Very thorough post from Paul Stamatiou
In early 2012 an intriguing single-board computer with a weird name hit the market. For the low price of $35, you could get a fully functioning computer that could run a real operating system.
It was called the Raspberry Pi and it was the brainchild of a UK charity called the Raspberry Pi Foundation. They saw the need for an affordable computer after seeing a consistent drop in students applying to study computer science.
Well it turns out this tiny and cheap fully-functional computer had a much larger audience than anticipated. Multiple models have been created since, including the $5 Pi Zero, and over 5 million Raspberry Pis have been sold.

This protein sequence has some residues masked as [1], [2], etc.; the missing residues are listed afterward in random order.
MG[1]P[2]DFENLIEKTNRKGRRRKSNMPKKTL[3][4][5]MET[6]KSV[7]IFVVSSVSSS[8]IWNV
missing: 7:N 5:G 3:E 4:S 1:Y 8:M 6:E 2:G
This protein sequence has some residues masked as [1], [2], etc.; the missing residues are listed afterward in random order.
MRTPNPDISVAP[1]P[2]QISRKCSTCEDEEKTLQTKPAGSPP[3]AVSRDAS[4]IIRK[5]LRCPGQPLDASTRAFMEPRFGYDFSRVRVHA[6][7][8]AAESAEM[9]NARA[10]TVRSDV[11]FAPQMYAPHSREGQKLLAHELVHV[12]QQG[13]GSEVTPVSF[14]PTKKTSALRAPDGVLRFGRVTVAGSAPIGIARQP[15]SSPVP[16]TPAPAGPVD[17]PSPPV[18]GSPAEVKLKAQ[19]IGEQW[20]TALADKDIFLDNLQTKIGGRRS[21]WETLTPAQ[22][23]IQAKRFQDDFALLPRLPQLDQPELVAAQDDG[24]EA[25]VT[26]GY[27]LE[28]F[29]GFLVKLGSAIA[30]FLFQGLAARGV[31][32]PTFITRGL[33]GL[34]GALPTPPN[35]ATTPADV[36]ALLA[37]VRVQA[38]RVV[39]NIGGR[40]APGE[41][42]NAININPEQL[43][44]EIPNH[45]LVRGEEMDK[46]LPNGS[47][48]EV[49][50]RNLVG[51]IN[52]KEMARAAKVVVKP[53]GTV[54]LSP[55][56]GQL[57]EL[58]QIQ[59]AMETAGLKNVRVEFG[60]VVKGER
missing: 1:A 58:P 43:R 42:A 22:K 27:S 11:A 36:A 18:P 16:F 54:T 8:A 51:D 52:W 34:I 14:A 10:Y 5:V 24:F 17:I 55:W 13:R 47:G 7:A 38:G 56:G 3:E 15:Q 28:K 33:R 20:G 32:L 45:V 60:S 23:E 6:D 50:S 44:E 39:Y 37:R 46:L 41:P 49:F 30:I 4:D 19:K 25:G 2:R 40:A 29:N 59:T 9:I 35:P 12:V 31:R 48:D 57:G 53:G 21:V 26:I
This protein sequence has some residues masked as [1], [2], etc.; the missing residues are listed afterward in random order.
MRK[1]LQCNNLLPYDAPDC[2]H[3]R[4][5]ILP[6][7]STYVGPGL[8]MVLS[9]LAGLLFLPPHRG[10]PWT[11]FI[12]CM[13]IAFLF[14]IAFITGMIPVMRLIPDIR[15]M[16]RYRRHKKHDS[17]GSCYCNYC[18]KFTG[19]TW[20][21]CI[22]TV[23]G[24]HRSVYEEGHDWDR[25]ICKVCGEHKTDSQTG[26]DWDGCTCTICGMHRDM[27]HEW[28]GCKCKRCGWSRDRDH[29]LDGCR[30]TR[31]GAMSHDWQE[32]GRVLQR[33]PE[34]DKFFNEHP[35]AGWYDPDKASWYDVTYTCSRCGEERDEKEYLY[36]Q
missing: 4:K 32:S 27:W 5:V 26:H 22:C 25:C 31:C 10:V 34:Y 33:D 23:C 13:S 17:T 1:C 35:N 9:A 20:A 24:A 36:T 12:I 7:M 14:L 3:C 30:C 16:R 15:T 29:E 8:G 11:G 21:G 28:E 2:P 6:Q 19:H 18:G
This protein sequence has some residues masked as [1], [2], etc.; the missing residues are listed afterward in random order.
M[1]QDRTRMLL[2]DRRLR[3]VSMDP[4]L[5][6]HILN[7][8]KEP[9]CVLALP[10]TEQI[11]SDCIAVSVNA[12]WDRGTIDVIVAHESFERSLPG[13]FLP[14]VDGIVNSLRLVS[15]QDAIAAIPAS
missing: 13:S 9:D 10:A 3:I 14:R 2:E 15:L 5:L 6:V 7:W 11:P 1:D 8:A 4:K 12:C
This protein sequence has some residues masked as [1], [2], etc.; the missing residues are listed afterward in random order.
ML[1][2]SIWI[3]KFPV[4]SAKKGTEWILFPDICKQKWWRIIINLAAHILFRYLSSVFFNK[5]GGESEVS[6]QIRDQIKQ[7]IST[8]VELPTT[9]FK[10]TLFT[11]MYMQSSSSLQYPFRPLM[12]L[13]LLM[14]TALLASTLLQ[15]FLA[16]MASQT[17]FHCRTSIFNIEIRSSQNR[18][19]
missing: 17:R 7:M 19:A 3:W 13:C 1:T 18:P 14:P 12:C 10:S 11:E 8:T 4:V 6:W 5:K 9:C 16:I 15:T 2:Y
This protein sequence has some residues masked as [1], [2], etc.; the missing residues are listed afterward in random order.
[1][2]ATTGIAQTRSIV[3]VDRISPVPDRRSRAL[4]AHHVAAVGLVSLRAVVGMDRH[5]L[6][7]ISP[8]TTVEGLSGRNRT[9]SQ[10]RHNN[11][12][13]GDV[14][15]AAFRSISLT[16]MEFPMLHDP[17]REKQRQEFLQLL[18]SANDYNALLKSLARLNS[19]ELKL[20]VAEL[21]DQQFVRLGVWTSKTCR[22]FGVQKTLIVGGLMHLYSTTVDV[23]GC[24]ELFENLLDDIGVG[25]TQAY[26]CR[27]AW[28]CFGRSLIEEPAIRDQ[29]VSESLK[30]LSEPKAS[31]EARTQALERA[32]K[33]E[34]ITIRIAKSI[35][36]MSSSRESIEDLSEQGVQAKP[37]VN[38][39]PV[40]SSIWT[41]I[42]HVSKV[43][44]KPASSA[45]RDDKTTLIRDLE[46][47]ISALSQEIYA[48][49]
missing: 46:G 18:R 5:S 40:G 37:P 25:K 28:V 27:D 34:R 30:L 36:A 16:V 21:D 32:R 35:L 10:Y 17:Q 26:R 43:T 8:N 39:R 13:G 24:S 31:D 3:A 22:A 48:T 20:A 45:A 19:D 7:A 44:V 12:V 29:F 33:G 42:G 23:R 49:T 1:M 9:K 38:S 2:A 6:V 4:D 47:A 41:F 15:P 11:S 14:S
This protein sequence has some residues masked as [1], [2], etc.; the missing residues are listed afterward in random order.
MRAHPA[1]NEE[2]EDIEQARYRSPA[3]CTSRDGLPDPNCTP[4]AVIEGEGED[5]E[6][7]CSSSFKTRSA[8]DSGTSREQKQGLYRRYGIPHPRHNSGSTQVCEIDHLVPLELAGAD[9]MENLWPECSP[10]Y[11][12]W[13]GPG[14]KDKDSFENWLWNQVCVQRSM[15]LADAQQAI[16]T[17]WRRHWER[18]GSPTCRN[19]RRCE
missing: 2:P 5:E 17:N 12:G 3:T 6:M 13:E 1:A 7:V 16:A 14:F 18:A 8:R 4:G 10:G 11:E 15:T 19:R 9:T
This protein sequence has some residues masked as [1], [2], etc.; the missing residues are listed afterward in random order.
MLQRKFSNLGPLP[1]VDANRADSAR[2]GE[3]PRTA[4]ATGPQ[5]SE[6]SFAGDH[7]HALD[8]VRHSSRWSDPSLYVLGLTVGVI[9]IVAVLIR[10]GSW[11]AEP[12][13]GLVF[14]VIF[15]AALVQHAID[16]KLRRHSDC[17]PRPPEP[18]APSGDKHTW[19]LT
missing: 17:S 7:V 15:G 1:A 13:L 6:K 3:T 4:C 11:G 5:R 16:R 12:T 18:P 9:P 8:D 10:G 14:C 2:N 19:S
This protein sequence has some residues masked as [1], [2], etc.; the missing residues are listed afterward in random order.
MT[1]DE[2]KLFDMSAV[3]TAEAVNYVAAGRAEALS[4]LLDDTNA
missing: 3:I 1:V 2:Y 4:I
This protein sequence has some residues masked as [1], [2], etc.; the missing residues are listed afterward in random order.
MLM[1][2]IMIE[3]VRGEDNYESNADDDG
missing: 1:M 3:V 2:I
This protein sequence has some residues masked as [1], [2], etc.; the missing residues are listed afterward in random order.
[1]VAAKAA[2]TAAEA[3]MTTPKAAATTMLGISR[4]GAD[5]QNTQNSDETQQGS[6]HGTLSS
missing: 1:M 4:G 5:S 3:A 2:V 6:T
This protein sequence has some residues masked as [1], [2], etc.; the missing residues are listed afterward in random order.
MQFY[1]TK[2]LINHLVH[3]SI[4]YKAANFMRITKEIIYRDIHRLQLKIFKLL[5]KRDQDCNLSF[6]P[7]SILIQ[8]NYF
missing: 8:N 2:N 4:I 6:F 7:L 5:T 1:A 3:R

This is a long post so I more than likely made some errors along the way. Feel free to let me know on Twitter, thanks!
Each Friday is PiDay here at Adafruit! Be sure to check out our posts, tutorials and new Raspberry Pi related products. Adafruit has the largest and best selection of Raspberry Pi accessories and all the code & tutorials to get you up and running in no time!
Have an amazing project to share? Join the SHOW-AND-TELL every Wednesday night at 7:30pm ET on Google+ Hangouts.
Join us every Wednesday night at 8pm ET for Ask an Engineer!
Learn resistor values with Mho’s Resistance or get the best electronics calculator for engineers “Circuit Playground” – Adafruit’s Apps!
Maker Business — Alibaba to invest $15b in tech, set up research labs around the world
Wearables — Hand beading mimicry
Electronics — Trigger happy oscilloscope?
Biohacking — Biohacking: Visioneer – AI Glasses to Assist the Visually Impaired
No comments yet.
Sorry, the comment form is closed at this time.